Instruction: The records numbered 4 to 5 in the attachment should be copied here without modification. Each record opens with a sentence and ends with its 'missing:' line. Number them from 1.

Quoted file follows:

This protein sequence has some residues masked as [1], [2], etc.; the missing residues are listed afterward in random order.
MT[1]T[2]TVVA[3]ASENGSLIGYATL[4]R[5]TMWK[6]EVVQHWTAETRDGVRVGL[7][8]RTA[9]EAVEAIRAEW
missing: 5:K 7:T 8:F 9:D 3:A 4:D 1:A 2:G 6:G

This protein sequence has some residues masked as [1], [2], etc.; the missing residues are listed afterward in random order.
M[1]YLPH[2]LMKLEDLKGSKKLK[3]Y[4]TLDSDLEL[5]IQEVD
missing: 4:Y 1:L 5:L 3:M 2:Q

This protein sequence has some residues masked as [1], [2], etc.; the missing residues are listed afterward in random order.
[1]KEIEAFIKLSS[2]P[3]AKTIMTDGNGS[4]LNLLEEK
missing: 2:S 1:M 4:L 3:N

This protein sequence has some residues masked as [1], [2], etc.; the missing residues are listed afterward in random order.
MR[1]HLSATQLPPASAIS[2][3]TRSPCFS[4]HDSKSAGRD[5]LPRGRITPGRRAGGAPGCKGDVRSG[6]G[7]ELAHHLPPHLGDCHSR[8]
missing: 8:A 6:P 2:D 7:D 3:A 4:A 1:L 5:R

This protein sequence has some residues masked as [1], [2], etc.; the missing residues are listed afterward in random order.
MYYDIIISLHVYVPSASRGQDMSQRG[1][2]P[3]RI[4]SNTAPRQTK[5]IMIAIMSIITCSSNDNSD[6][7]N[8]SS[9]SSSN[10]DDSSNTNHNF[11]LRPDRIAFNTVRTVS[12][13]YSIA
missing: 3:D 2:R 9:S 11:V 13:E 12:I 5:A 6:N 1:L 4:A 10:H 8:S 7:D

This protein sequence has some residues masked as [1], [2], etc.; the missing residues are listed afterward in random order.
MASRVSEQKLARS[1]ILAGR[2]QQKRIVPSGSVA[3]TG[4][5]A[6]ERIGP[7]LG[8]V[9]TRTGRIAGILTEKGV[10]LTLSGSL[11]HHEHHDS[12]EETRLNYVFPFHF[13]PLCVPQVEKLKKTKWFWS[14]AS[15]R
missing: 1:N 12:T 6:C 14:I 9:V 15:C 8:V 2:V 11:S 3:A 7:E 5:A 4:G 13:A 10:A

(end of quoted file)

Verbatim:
This protein sequence has some residues masked as [1], [2], etc.; the missing residues are listed afterward in random order.
MR[1]HLSATQLPPASAIS[2][3]TRSPCFS[4]HDSKSAGRD[5]LPRGRITPGRRAGGAPGCKGDVRSG[6]G[7]ELAHHLPPHLGDCHSR[8]
missing: 8:A 6:P 2:D 7:D 3:A 4:A 1:L 5:R

This protein sequence has some residues masked as [1], [2], etc.; the missing residues are listed afterward in random order.
MYYDIIISLHVYVPSASRGQDMSQRG[1][2]P[3]RI[4]SNTAPRQTK[5]IMIAIMSIITCSSNDNSD[6][7]N[8]SS[9]SSSN[10]DDSSNTNHNF[11]LRPDRIAFNTVRTVS[12][13]YSIA
missing: 3:D 2:R 9:S 11:V 13:E 12:I 5:A 6:N 1:L 4:A 10:H 8:S 7:D